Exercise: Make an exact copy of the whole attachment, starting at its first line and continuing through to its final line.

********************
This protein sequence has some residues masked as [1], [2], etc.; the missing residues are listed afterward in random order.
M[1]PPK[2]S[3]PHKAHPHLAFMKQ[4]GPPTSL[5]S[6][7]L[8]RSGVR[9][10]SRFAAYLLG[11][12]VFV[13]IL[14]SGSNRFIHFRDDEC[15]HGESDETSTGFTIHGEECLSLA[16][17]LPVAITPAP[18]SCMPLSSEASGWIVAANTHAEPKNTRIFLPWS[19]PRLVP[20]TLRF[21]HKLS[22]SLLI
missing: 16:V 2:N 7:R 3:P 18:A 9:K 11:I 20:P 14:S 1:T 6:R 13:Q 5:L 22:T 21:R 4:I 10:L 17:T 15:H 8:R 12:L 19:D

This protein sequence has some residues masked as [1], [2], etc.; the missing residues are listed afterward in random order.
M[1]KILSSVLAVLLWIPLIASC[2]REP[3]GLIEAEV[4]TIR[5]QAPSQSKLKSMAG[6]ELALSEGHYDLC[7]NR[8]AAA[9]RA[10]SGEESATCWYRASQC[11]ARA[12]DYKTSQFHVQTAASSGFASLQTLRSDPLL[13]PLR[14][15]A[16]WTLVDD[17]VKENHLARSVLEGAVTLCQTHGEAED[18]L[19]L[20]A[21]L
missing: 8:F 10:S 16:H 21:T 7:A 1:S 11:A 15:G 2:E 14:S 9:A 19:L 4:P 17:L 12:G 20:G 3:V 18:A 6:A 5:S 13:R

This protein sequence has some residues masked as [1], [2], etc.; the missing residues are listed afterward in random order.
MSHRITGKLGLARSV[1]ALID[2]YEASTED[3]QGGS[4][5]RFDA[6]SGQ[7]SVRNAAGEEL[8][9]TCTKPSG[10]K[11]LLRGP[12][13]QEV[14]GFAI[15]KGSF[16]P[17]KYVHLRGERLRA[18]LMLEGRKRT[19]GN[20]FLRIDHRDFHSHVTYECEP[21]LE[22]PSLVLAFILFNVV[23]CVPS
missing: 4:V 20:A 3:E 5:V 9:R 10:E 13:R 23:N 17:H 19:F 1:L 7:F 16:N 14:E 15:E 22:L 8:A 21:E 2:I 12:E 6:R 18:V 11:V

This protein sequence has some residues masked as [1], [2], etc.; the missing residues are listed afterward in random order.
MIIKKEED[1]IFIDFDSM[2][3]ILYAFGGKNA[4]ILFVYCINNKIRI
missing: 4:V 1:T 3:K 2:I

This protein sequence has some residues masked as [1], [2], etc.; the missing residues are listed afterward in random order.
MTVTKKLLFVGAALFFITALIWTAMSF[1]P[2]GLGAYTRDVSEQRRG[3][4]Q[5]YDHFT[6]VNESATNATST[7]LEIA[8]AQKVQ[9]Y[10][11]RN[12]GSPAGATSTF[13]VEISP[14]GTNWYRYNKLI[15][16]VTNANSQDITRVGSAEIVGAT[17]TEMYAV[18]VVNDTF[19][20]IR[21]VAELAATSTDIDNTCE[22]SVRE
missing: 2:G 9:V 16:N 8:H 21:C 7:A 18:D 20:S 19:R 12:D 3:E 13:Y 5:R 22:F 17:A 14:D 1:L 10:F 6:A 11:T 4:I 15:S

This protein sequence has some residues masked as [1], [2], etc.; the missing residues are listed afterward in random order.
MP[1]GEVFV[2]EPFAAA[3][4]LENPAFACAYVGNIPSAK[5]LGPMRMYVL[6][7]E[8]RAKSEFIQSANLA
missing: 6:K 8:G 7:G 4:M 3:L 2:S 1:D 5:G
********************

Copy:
This protein sequence has some residues masked as [1], [2], etc.; the missing residues are listed afterward in random order.
M[1]PPK[2]S[3]PHKAHPHLAFMKQ[4]GPPTSL[5]S[6][7]L[8]RSGVR[9][10]SRFAAYLLG[11][12]VFV[13]IL[14]SGSNRFIHFRDDEC[15]HGESDETSTGFTIHGEECLSLA[16][17]LPVAITPAP[18]SCMPLSSEASGWIVAANTHAEPKNTRIFLPWS[19]PRLVP[20]TLRF[21]HKLS[22]SLLI
missing: 16:V 2:N 7:R 3:P 18:A 9:K 11:I 20:P 14:S 1:T 6:R 13:Q 5:L 22:T 21:R 4:I 10:L 17:T 15:H 8:R 12:L 19:D

This protein sequence has some residues masked as [1], [2], etc.; the missing residues are listed afterward in random order.
M[1]KILSSVLAVLLWIPLIASC[2]REP[3]GLIEAEV[4]TIR[5]QAPSQSKLKSMAG[6]ELALSEGHYDLC[7]NR[8]AAA[9]RA[10]SGEESATCWYRASQC[11]ARA[12]DYKTSQFHVQTAASSGFASLQTLRSDPLL[13]PLR[14][15]A[16]WTLVDD[17]VKENHLARSVLEGAVTLCQTHGEAED[18]L[19]L[20]A[21]L
missing: 8:F 10:S 16:H 21:T 7:A 1:S 11:A 15:G 2:E 14:S 9:A 19:L 4:P 17:L 12:G 20:G 3:V 18:A 6:A 5:S 13:R

This protein sequence has some residues masked as [1], [2], etc.; the missing residues are listed afterward in random order.
MSHRITGKLGLARSV[1]ALID[2]YEASTED[3]QGGS[4][5]RFDA[6]SGQ[7]SVRNAAGEEL[8][9]TCTKPSG[10]K[11]LLRGP[12][13]QEV[14]GFAI[15]KGSF[16]P[17]KYVHLRGERLRA[18]LMLEGRKRT[19]GN[20]FLRIDHRDFHSHVTYECEP[21]LE[22]PSLVLAFILFNVV[23]CVPS
missing: 4:V 20:A 3:E 5:V 9:R 10:E 13:R 23:N 17:H 19:F 1:L 7:F 16:N 14:E 15:E 22:L 8:A 21:E 2:I 12:E 6:R 18:V 11:V

This protein sequence has some residues masked as [1], [2], etc.; the missing residues are listed afterward in random order.
MIIKKEED[1]IFIDFDSM[2][3]ILYAFGGKNA[4]ILFVYCINNKIRI
missing: 4:V 1:T 3:K 2:I

This protein sequence has some residues masked as [1], [2], etc.; the missing residues are listed afterward in random order.
MTVTKKLLFVGAALFFITALIWTAMSF[1]P[2]GLGAYTRDVSEQRRG[3][4]Q[5]YDHFT[6]VNESATNATST[7]LEIA[8]AQKVQ[9]Y[10][11]RN[12]GSPAGATSTF[13]VEISP[14]GTNWYRYNKLI[15][16]VTNANSQDITRVGSAEIVGAT[17]TEMYAV[18]VVNDTF[19][20]IR[21]VAELAATSTDIDNTCE[22]SVRE
missing: 2:G 9:V 16:N 8:H 21:C 7:A 18:D 20:S 19:R 12:D 3:E 13:Y 5:R 22:F 17:A 14:D 1:L 10:F 6:A 11:T 4:I 15:S

This protein sequence has some residues masked as [1], [2], etc.; the missing residues are listed afterward in random order.
MP[1]GEVFV[2]EPFAAA[3][4]LENPAFACAYVGNIPSAK[5]LGPMRMYVL[6][7]E[8]RAKSEFIQSANLA
missing: 6:K 8:G 7:G 4:M 3:L 2:S 1:D 5:G